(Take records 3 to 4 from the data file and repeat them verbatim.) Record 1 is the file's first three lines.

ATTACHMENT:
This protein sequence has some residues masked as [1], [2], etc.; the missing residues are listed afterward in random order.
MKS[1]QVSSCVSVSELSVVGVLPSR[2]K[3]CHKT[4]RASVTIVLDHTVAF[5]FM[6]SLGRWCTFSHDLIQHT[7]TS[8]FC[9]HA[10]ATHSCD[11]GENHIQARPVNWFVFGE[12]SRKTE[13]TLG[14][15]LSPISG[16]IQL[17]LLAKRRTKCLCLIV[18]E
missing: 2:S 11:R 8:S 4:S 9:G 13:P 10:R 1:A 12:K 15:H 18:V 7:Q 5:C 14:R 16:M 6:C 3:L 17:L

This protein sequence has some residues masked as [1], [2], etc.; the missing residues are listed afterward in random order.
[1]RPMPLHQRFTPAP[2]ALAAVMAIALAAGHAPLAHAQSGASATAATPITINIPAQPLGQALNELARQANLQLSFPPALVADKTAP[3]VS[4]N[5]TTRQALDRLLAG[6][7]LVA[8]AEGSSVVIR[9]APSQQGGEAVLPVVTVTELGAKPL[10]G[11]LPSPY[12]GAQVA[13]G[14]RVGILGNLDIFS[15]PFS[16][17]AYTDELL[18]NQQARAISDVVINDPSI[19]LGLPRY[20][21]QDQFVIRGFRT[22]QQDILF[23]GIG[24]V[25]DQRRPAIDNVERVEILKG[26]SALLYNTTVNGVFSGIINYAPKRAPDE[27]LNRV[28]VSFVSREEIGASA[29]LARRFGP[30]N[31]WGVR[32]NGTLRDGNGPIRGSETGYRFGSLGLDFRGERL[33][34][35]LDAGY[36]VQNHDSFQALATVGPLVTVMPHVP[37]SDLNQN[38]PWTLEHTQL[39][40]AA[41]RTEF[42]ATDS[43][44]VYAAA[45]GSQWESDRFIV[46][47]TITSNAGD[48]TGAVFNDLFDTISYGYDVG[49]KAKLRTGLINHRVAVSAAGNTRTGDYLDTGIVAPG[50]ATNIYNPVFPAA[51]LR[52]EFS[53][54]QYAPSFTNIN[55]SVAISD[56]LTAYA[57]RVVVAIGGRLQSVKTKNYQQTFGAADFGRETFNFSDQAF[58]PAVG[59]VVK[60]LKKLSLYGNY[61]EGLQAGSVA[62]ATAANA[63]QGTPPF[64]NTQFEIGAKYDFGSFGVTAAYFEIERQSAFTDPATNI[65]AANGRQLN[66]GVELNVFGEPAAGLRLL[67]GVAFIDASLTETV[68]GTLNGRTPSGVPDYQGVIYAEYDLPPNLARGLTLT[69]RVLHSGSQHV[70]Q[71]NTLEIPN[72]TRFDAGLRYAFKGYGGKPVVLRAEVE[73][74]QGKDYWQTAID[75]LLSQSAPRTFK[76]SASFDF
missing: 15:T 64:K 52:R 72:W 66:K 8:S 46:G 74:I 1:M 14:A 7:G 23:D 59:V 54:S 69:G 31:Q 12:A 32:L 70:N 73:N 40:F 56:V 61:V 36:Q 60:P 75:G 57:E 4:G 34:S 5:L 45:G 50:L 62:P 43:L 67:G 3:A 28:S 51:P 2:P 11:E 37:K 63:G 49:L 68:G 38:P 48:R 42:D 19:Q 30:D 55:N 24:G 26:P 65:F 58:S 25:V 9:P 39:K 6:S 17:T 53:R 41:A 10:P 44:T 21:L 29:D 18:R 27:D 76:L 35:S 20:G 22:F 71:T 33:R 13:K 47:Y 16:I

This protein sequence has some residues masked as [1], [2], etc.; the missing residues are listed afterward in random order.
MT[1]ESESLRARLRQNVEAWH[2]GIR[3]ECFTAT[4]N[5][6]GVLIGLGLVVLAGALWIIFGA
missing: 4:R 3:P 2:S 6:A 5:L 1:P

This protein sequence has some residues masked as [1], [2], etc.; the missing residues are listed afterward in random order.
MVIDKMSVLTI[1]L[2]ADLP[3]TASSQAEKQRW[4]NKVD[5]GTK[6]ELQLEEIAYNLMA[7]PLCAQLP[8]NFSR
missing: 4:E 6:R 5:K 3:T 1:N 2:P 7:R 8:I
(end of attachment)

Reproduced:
This protein sequence has some residues masked as [1], [2], etc.; the missing residues are listed afterward in random order.
MT[1]ESESLRARLRQNVEAWH[2]GIR[3]ECFTAT[4]N[5][6]GVLIGLGLVVLAGALWIIFGA
missing: 4:R 3:P 2:S 6:A 5:L 1:P

This protein sequence has some residues masked as [1], [2], etc.; the missing residues are listed afterward in random order.
MVIDKMSVLTI[1]L[2]ADLP[3]TASSQAEKQRW[4]NKVD[5]GTK[6]ELQLEEIAYNLMA[7]PLCAQLP[8]NFSR
missing: 4:E 6:R 5:K 3:T 1:N 2:P 7:R 8:I